execution) and the internal meaning that the person gives to his
motor intervention are linked (Parlebas, 2001).
The research by Brasó and Torrebadella (2017) indicates
that Marro is a game with possible antecedents in ancient
Greece, known in many European countries with different
denominations: Barres or Le jour e la nuit in France, Prisoner’s
Bars or Prisoner’s Base in England, Giorno and notte, Paladini,
Barrierre, or Barre in Italy, Tag und nacht or Das Mattmachen
in Prussia and Germany, and Marro, Regate, Hurto del cuerpo,
Rescat, or Riscat in Spain. These authors affirm that throughout
history, this game has been practiced by people of different ages
and social classes. It reached its full popularity in the fifteenth
and sixteenth centuries among young people in rural and school
contexts. Its incorporation into the school is very clear from the
seventeenth century. Later, in the nineteenth century, this game,
same as other TSGs, followed a process of pedagogization and
school institutionalization.
Marro Game Rules
Although it can be played in different ways, in this case, two
teams with the same number of players, placed in a protected
area (Home) behind a line at one end of a rectangular field, face
each other. Each player who leaves Home may chase and capture
(as a Hunter) all opposing players (playing as Hares) who have
left before him/her. In these circumstances, a player can play
the role of Hunter before his/her Hares. However, they should
know that if an adversary leaves his/her Home after him/her, the
latter will have “Marro” on him/her and will become a Hunter,
so that he/she will become a Hare. In that case, the person must
decide whether to continue chasing any of his/her Hares or flee
from his/her Hunter.
When a player catches a Hare, he/she takes it to the Prisoner
area, on a side 1.5 m away where it will be placed forming a
chain (holding hands) with the rest of his/her team’s Prisoners.
If a player away from Home (Hunter or Hare) manages to touch
a Prisoner of the chain, all those who are forming the chain are
free, although they can be captured again by any adversary before
returning Home. In some ways of playing, the team that first
captures all opponents or the team that, after a game time (e.g.,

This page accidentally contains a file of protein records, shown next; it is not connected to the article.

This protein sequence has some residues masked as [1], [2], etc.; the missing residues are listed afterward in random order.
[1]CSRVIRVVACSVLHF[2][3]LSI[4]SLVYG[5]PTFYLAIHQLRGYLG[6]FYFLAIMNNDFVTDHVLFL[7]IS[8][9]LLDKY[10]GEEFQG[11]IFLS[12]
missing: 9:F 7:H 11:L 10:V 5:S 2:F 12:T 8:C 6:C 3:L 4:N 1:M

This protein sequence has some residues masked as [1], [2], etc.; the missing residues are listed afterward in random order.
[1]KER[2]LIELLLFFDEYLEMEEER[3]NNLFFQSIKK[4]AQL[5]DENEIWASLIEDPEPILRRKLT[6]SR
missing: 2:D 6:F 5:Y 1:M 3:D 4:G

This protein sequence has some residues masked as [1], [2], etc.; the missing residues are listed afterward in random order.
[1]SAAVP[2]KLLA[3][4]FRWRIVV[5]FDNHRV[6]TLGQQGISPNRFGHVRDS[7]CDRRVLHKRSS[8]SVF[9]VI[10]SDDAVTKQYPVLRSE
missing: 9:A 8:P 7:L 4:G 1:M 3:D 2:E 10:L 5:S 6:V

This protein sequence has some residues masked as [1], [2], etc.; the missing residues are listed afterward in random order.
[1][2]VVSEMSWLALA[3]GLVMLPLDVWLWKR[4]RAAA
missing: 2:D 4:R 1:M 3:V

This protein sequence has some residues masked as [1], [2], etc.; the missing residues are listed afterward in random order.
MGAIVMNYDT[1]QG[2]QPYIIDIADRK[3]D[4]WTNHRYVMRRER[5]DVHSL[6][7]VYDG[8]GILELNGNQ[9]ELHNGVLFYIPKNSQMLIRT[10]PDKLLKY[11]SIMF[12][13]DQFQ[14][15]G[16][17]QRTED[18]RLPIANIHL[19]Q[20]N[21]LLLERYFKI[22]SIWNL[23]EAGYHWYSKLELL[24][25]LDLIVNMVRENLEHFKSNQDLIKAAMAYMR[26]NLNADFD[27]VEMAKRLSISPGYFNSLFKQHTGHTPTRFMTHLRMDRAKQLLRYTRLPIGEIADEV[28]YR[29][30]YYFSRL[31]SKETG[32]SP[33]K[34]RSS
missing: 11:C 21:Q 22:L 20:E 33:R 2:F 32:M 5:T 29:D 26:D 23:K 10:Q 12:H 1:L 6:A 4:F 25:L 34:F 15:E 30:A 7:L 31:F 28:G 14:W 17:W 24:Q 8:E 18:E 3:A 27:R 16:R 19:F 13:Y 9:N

8 min), has the highest number of captured Prisoners from the
opposing team wins.
Frontiers in Psychology | 2July 2020 | Volume 11 | Article 1384
fpsyg-11-01384 July 4, 2020 Time: 17:42 # 3
Lavega-Burgués et al. Multimodal Learning: Traditional Sporting Games
The Internal Logic of Marro Encourages
Decision Motor Conducts
While knowing the code of rules of the game is necessary,
it is not enough to reveal the regularities that the
Marro game contains. Although each player makes their
own decisions, there is an underlying order that is the
same for all actors, regardless of their age, gender, or
cultural background.
The theory of motor action or motor praxiology
(Parlebas, 2005) has universal or operational models that
represent the basic structures (Levi-Strauss, 1963) of the
operation of a game. There are seven universals that reveal the
underlying order that contains the internal logic of any game.
To study decision-making, two key universals are identified:
the network of changes of sociomotor roles and the network of
changes of sociomotor subroles.
The Network of Changes of Sociomotor Roles
Through this model the importance of appropriate decision-
making in the game of Marro could be identified. A role
corresponds to the potential motor conducts referred to as the
limitations, rights, and prohibitions prescribed for one or more
players by the rules of the game (Parlebas, 2001). In the Marro,
there are three roles: Home (being in the protected area), Field
Player (alive), and Prisoner.
Unlike team sports, players’ decisions are conditioned by
an excellent management of the relationship with time, since
the “moment” of leaving creates the possibility of having
Marro (being a Hunter) or receiving Marro (being a Hare)
over rivals. In addition, it may be that a player is potentially
a Hunter (for a rival Hare) and a Hare (for a rival
Hunter who has left afterward) at the same time. In these
circumstances, players will decide what role they will play in
each game sequence.
The systematic observation of the game has allowed us to
identify three strategic roles associated with the role of a live
Hunter: player who has Marro on opponents who have
left “before” Home.
Hare: player who has left Home “before” one
or more opponents.
Neutral: player whose decisions do not have an intention
directed to the other participants.
Through observation, it also identifies another strategic
role in situations of disagreement:
– In Conflict: when two or more players stop playing to
discuss any disagreement during any sequence of actions
they have shared.
The dynamism of the game is associated with the transition
from one role to another, depending on the choices each player
makes. Representation based on graph theory (Berge, 1958)
identifies roles through points and role changes through lines.
Loops or lines on the same role show that given a possible
change from one role to another, some players may remain
in that same role.